Black Cloud, is an inspirational story about a young Navajo, Native American boxer, who overcomes personal challenges as he comes to terms with his heritage, while fighting his way for a spot on the US Olympic boxing team.
Mary Crow Dog, daughter of a desperately poor Indian family in South Dakota, is swept up in the protests of the 1960s and becomes sensitized to the injustices that society inflicts on her ... See full summary »
Dave Bald Eagle,
In South Dakota, in an Indian reservation, an old storyteller Indian asks his grandson Shane, who is in trouble owing money to some bad guys, to take his old pony and him to Albuquerque to ... See full summary »
The story of Irena Sendler, a social worker who was part of the Polish underground during World War II and was arrested by the Nazis for saving the lives of nearly 2,500 Jewish children by smuggling them out of the Warsaw ghetto.
John Kent Harrison
Marcia Gay Harden,
A break-in and murder at a New York City museum sparks an investigation by Interpol Agent Nathan Nelson. When he finds an ancient artifact at the crime scene, Nelson takes it home to ... See full summary »
Young Indian man Thomas is a nerd in his reservation, wearing oversize glasses and telling everyone stories no-one wants to hear. His parents died in a fire in 1976, and Thomas was saved by... See full summary »
Beginning just after the bloody Sioux victory over General Custer at Little Big Horn, Bury My Heart at Wounded Knee intertwines the perspectives of three characters: Charles Eastman, né Ohiyesa, a young, Dartmouth-educated, Sioux doctor held up as living proof of the alleged success of assimilation; Sitting Bull, the proud Lakota chief who refuses to submit to U.S. government policies designed to strip his people of their identity, their dignity and their sacred land - the gold-laden Black Hills of the Dakotas; and Senator Henry Dawes, who was one of the architects of the government policy on Indian affairs. While Eastman and patrician schoolteacher Elaine Goodale work to improve life for the Indians on the reservation, Senator Dawes lobbies President Grant for more humane treatment, opposing the bellicose stance of General William Tecumseh Sherman. Hope rises for the Indians in the form of the prophet Wovoka and the Ghost Dance - a messianic movement that promises an end of their ... Written by
When showing close ups of the dead bodies in the snow after the massacre at Wounded Knee you can clearly see the breathing (nostrils flaring) of the one indian that is supposed to be dead. See more »
Hear me, then for one last time. They mean to take our land away from us. You may say, "They wish to give us land. This patch to you, this patch to you." But here is the truth - each patch is for a man and all generations that follow him. And they know that this land cannot feed but one generation, not even so much as that.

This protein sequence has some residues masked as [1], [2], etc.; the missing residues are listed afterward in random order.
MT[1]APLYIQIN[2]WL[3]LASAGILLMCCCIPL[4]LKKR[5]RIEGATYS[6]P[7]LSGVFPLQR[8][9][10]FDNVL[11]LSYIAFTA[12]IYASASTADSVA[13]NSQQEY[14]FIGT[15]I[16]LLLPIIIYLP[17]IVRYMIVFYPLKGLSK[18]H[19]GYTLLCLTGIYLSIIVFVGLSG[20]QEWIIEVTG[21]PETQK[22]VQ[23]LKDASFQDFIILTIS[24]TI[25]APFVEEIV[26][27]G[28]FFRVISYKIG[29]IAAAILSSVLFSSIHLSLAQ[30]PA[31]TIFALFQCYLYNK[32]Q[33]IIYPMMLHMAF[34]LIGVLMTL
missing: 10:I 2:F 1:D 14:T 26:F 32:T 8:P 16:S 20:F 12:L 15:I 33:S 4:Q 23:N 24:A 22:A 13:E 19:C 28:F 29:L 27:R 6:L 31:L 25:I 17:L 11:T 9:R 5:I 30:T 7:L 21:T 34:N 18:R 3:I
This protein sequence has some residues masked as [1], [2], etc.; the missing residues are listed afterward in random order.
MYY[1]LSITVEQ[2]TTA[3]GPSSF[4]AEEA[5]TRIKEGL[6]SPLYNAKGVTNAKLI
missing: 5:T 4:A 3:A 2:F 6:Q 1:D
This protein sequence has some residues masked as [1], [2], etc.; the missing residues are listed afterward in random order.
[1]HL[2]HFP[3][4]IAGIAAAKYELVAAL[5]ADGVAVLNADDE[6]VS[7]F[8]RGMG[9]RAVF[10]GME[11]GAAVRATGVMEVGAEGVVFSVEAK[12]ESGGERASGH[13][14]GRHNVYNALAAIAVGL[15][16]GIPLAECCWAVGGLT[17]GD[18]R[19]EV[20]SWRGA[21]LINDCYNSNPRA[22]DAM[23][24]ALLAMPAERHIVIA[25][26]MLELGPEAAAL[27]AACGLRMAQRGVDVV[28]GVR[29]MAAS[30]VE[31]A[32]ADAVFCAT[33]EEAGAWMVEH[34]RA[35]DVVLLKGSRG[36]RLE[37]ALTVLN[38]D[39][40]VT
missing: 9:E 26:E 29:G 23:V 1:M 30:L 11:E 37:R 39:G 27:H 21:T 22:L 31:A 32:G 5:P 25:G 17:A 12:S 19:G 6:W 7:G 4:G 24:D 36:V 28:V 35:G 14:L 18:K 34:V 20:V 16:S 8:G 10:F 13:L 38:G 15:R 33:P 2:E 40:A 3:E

All right, you've had your say.
Do not interrupt.
You teach our children the words of your God, "Be fruitful and multiply." But it seems these words are not meant for the ...
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The only reason I'm giving this movie 3 stars is because of the casting and the acting. Both were well done. The movie, however, is a disappointment.
I first read Dee Brown's book, Bury My Heart at Wounded Knee, when I was 10 years old and found out that I was part Cherokee. It struck a cord with me that continues to resonate today, 30 some years later. Expecting a long overdue movie that would capture the eloquent and heart-breaking words and stories of the book, I was disappointed to find the movie barely resembled the book at all. As a college lecturer who frequently refers to the book in my classes, I am quite familiar with its contents. The movie version was barely recognizable.
Indian heroes such as Sitting Bull and Red Cloud come across as arrogant and foolish in this movie. They are not characters that we can sympathize with; in fact, no one in this movie is. While the story of Charles Eastman is worth telling, it is not part of the book and is sloppily woven into the storyline of the Sioux resistance at the Battle of the Little Bighorn to the massacre at Wounded Knee. That the Wounded Knee massacre should be told in flashbacks rather than as direct action is appalling.
So much has been left out of this movie that it does nothing more than commit a great injustice to both the book and the people whose stories are being told. Hasn't America taken enough away from the Indian? Must another Hollywood movie strip Indian people of yet another aspect of their culture, namely their stories, their history, and their heroes? In this movie, it does all three.
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